I have forced myself to read the late flood of profiles, stories and columns about Rahm Emanuel and I can confidently pronounce: they are all deadly dull. Do not read them! While they offer some insight into the workings of the Obama presidency, they're simply not interesting. They reveal more about the media than our current political predicament.
It apparently started in February when Dana Milbank penned a Rahm-boosting column. Then over the past week we got another pro-Rahm piece from the Washington Post, which self-consciously regurgitated the opinions of Emanuel defenders into an "emerging narrative" that we shouldn't blame him for the White House's political problems. And in recent days we got longer, more ambitious profiles from Noam Scheiber of The New Republic and Peter Baker of The New York Times. (If there are others, I don't want to hear about them.)
Having read all of this, here's the takeaway: Rahm Emanuel is loyal to Obama and a team player. He takes direction from the president and doesn't freelance. He sometimes argues for more "pragmatic" positioning on issues, going for incremental wins at the expense of the dicier long ball. Sometimes Obama follows this advice, sometimes he doesn't. (And on health care reform, Obama appears to have done both.) He swears a lot. He is all business. He is also 50 years old. And thin.
"At 50, Emanuel has the lean, taut look of a lifelong swimmer, with broad shoulders and distractingly prominent quadriceps." - Scheiber
"At 50, he has the coiled energy of aides half his age, still as wiry thin as he was during his improbable days as a ballet dancer." - Baker
Why is all of this so formulaic and un-illuminating? When I read, say, a New York Times Magazine piece, I expect to be surprised and provoked, not anesthetized. The inner workings of any White House offer dramatic material, personal conflicts, history in the making. Past chiefs of staff - John Sununu and Don Regan come to mind - stirred up some great controversies. That haughty pair were excellent villains inside the West Wing and in the media, and their hubris eventually got them canned.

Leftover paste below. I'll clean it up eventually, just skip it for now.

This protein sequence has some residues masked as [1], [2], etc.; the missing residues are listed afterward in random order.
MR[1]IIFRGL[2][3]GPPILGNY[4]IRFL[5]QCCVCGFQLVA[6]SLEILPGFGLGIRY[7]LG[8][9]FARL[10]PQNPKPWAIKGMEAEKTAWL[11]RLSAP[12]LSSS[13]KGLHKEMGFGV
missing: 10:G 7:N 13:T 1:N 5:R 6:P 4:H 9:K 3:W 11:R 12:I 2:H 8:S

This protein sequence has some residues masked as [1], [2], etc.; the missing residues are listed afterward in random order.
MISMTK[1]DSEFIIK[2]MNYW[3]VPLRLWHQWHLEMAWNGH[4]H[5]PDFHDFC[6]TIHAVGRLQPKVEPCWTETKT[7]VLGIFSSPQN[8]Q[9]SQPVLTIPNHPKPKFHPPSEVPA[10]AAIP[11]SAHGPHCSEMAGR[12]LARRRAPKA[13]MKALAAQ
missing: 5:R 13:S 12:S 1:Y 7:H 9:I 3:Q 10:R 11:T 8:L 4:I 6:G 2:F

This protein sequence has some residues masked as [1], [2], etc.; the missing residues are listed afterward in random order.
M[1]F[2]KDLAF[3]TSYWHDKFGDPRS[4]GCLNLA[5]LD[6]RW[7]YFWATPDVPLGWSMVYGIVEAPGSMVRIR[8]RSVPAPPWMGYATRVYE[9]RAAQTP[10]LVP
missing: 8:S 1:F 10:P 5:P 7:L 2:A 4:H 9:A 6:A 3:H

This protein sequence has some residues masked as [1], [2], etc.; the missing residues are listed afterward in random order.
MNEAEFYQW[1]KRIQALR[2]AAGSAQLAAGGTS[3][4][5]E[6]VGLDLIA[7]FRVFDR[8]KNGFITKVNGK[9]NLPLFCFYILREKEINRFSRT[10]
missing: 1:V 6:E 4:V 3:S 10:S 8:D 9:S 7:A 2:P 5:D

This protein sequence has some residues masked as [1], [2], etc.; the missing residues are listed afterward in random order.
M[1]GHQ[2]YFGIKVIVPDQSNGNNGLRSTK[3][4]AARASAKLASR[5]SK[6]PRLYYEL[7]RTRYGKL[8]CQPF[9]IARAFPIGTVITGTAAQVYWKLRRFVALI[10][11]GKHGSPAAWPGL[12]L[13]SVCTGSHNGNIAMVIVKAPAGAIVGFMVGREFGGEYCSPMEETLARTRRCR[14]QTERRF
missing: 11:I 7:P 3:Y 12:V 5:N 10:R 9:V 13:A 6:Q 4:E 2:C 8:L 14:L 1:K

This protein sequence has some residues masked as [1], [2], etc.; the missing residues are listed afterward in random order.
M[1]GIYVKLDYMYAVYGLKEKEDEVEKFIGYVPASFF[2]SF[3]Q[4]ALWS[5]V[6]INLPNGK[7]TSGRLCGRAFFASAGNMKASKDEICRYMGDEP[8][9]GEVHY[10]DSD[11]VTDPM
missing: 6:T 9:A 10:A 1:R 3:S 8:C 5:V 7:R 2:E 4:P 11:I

I don't think this is the fault of the journalists. The material they're working with just isn't that great. Emanuel is certainly obnoxious, mean, relentless and personally ambitious. But he doesn't seem especially hubristic. It's more the methodology. There is an expectation that personalities can explain politics and policies. And that's okay as far as it goes. When you're talking the president and his top aide, personalities and proclivities toward pragmatism or boldness matter.
During the Clinton presidency there was so much improvisation and political tacking that those factors were very important. Heck, the Clinton presidency ultimately became all about the First Couple's respective personalities and bizarre doings inside the West Wing.
But circumstances changed during the Bush presidency. The ingrained media focus on personalities and individual action (Bush the guy folks wanted to have a beer with, Rove the evil genius, etc.) mostly missed what was really going on -- the systematic politicization of previously-insulated customs and institutions (war and the Justice Department, for example) at the expense of basic competence.
Now, the political system has become progressively more dysfunctional and the economy is in terrible shape. Those two factors are of overriding importance in shaping a presidency trying to both unwind Bush's mistakes and embark on an ambitious domestic policy agenda. So if you're looking for where Obama has gone wrong (if, in fact, his presidency is going down the tubes - an assumption that is driving a lot of these stories, that I don't find convincing), you need to start with the fundamentals and ask, could any president so easily overcome the combination of GOP intransigence and 10 percent unemployment (and a trivia-obsessed news cycle) and the great popular discontent that goes along with those things? Perhaps the presidency itself just isn't a strong enough institution to, as the media expects it, be the ultimate master and arbiter of national politics.
Everybody has an opinion on this. Certainly, Obama is attempting to be a centrist president during a time when no political center exists in American politics. But Rahm Emanuel is at best a bit player in that drama. Lord knows, if Jane Hamsher were chief of staff, maybe things would be different. But Rahm's distracting quadriceps don't have much to do with any of it.
This post first appeared on my True/Slant blog.
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